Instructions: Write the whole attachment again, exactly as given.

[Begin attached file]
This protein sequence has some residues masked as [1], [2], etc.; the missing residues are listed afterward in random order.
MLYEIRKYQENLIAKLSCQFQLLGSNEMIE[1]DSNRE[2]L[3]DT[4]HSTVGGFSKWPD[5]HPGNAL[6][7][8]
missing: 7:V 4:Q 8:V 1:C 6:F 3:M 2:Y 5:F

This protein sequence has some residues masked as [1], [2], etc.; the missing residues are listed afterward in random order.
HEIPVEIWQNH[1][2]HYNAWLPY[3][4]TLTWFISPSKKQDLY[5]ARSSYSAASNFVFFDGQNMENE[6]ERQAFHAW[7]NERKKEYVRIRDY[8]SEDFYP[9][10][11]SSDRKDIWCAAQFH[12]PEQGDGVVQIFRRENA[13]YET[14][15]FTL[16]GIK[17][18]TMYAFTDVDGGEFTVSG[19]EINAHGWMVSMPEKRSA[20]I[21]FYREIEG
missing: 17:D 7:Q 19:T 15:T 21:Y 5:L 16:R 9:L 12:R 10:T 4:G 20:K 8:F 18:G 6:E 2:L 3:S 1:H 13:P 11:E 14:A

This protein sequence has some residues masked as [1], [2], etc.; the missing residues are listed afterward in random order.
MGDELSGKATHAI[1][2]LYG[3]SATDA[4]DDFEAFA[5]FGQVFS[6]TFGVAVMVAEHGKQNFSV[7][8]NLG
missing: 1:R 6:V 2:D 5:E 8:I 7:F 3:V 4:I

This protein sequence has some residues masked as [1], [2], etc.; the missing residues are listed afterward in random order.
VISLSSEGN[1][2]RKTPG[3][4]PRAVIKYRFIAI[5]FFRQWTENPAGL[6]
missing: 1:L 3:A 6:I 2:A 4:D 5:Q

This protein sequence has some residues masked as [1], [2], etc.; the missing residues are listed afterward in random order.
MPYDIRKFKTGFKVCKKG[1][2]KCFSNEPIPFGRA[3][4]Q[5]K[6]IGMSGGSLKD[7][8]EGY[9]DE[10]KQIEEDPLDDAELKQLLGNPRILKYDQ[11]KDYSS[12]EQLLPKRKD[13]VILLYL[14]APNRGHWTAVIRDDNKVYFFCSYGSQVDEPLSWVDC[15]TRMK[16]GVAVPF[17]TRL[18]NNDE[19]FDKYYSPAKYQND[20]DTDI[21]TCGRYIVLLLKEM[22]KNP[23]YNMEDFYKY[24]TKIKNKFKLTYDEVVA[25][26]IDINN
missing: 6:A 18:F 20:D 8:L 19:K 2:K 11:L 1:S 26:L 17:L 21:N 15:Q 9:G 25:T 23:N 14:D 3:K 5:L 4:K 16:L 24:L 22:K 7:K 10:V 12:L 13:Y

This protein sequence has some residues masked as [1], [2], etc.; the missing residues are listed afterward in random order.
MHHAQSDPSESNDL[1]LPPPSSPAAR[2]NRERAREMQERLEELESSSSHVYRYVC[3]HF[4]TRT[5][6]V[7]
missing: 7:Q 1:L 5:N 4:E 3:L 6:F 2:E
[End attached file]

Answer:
This protein sequence has some residues masked as [1], [2], etc.; the missing residues are listed afterward in random order.
MLYEIRKYQENLIAKLSCQFQLLGSNEMIE[1]DSNRE[2]L[3]DT[4]HSTVGGFSKWPD[5]HPGNAL[6][7][8]
missing: 7:V 4:Q 8:V 1:C 6:F 3:M 2:Y 5:F

This protein sequence has some residues masked as [1], [2], etc.; the missing residues are listed afterward in random order.
HEIPVEIWQNH[1][2]HYNAWLPY[3][4]TLTWFISPSKKQDLY[5]ARSSYSAASNFVFFDGQNMENE[6]ERQAFHAW[7]NERKKEYVRIRDY[8]SEDFYP[9][10][11]SSDRKDIWCAAQFH[12]PEQGDGVVQIFRRENA[13]YET[14][15]FTL[16]GIK[17][18]TMYAFTDVDGGEFTVSG[19]EINAHGWMVSMPEKRSA[20]I[21]FYREIEG
missing: 17:D 7:Q 19:T 15:T 21:Y 5:L 16:R 9:L 12:R 10:T 4:G 20:K 8:F 18:G 6:E 2:L 3:S 1:H 13:P 11:E 14:A

This protein sequence has some residues masked as [1], [2], etc.; the missing residues are listed afterward in random order.
MGDELSGKATHAI[1][2]LYG[3]SATDA[4]DDFEAFA[5]FGQVFS[6]TFGVAVMVAEHGKQNFSV[7][8]NLG
missing: 1:R 6:V 2:D 5:E 8:I 7:F 3:V 4:I

This protein sequence has some residues masked as [1], [2], etc.; the missing residues are listed afterward in random order.
VISLSSEGN[1][2]RKTPG[3][4]PRAVIKYRFIAI[5]FFRQWTENPAGL[6]
missing: 1:L 3:A 6:I 2:A 4:D 5:Q

This protein sequence has some residues masked as [1], [2], etc.; the missing residues are listed afterward in random order.
MPYDIRKFKTGFKVCKKG[1][2]KCFSNEPIPFGRA[3][4]Q[5]K[6]IGMSGGSLKD[7][8]EGY[9]DE[10]KQIEEDPLDDAELKQLLGNPRILKYDQ[11]KDYSS[12]EQLLPKRKD[13]VILLYL[14]APNRGHWTAVIRDDNKVYFFCSYGSQVDEPLSWVDC[15]TRMK[16]GVAVPF[17]TRL[18]NNDE[19]FDKYYSPAKYQND[20]DTDI[21]TCGRYIVLLLKEM[22]KNP[23]YNMEDFYKY[24]TKIKNKFKLTYDEVVA[25][26]IDINN
missing: 6:A 18:F 20:D 8:L 19:K 2:K 11:L 1:S 26:L 17:L 21:N 15:Q 9:G 25:T 23:N 14:D 3:K 5:L 4:K 16:L 24:L 22:K 7:K 10:V 12:L 13:Y

This protein sequence has some residues masked as [1], [2], etc.; the missing residues are listed afterward in random order.
MHHAQSDPSESNDL[1]LPPPSSPAAR[2]NRERAREMQERLEELESSSSHVYRYVC[3]HF[4]TRT[5][6]V[7]
missing: 7:Q 1:L 5:N 4:E 3:L 6:F 2:E